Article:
After a Friday night out, many of us like to grab a good old kebab, but the EU says no.
The European Union is considering passing law to ban the popular snack because of the phosphates that it contains. The additive is currently allowed in fresh meat, but there is no explicit regulation on its use in frozen döner meat skewers as a means of retaining water and flavour in the meat.
The doner sandwich is in fact a recent European interpretation of the Turkish roast classic which was introduced to Germany by immigrants from Turkey. In recent years the ‘Berlin doner’ variety has even spread to London and New York, but it could be banned because of their links to cardiovascular disease.
There have been accusations of ‘doner discrimination’ because some sausages that contain phosphates would still be allowed.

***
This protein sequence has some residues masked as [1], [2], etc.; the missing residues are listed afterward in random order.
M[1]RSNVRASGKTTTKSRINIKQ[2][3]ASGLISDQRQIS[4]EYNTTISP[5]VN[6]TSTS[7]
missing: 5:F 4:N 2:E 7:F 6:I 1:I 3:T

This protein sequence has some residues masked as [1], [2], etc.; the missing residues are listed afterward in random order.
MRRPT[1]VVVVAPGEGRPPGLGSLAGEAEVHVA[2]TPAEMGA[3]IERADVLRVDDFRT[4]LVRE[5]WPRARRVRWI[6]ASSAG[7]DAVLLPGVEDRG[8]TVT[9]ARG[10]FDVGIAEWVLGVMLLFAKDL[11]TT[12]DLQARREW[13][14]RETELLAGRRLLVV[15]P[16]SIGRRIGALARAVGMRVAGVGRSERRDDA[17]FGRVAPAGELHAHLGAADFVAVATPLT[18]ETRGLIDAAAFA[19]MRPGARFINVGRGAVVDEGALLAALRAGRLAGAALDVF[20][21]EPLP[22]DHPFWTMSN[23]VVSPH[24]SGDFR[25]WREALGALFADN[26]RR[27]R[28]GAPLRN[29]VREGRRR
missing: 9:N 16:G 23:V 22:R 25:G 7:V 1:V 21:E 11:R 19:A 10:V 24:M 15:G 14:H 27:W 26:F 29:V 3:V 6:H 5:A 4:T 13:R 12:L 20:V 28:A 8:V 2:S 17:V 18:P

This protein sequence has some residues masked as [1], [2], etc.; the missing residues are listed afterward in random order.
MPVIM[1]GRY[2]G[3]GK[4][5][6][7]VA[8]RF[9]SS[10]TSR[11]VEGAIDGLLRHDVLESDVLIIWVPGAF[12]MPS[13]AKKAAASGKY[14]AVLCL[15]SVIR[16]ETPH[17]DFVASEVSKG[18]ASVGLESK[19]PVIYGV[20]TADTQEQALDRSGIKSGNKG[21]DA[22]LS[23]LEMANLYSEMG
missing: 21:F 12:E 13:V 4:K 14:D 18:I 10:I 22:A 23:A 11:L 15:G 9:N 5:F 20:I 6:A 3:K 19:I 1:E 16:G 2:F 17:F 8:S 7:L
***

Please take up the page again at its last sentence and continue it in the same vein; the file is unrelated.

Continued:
The kebab issue came up when the EU’s executive Commission proposed to officially authorise the use of phosphates in the lamb, mutton, beef or veal that goes onto a shop spit.
Some other meats had previously received such clearance. The proposal ran into trouble in the European Parliament earlier this week when its Health Committee voted 32-22 to oppose it. The committee claimed there are “serious health concerns” surrounding the use of phosphate, citing a 2012 scientific review which linked the additive to heart disease.
Other assessments have however disputed the link. An EU citizen consumes as much phosphate in a whole year through the intake of döner as they would by drinking 1.5 litres of Coke.
A rejection by the full Parliament when it meets in two weeks would send the proposal back to the Commission – and keep the mighty kebab lingering in limbo.